In today’s world of global business it can be tempting – and in some cases even expected – to stay connected to devices and technology around the clock.

That’s especially the case for C-suite professionals who, now more than ever, can do deals, make calls, host meetings or check in with staff from any part of the world, day or night.

While 24/7 connectivity has been a game-changer for millions of firms that want to access new markets, get business done faster and, ultimately, make more money, it’s not all positive.

One drawback, for instance, is the rise of burnout among business elites who are now able, in today’s super-connected world, to work wherever and whenever they want. That’s because, for a growing number of highly driven business people, more tech means less social interaction in the real world and a higher level of work stress.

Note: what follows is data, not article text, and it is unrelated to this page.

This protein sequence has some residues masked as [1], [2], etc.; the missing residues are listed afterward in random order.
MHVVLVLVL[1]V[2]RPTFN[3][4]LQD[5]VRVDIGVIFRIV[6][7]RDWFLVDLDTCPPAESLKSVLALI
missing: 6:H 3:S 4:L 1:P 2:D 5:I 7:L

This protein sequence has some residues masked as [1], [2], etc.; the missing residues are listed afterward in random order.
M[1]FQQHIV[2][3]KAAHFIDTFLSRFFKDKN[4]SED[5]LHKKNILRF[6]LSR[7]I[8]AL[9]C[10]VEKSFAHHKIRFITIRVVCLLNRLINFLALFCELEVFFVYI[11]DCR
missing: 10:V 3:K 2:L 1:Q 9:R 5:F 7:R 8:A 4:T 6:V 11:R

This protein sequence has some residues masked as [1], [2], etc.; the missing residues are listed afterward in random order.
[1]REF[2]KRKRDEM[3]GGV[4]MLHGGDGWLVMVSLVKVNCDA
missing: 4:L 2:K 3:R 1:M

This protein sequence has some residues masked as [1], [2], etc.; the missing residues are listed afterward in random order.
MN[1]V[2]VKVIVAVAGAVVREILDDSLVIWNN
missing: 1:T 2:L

Detox on the rise

It’s for this reason, according to Griffith University’s David Tuffley, that an increasing number of high-powered business people are turning to so-called ‘digital detoxes’ to find the right mix of work and life in this tech-heavy era.

Tuffley, a senior lecturer in applied ethics and socio-technical studies, says that for people for whom technology is central to their work, such as those involved in international business and finance, getting off the internet is a must-do for mental wellness.

Total disconnection is essential, Tuffley says, due to the tendency of modern technology to creep into all parts of our daily life.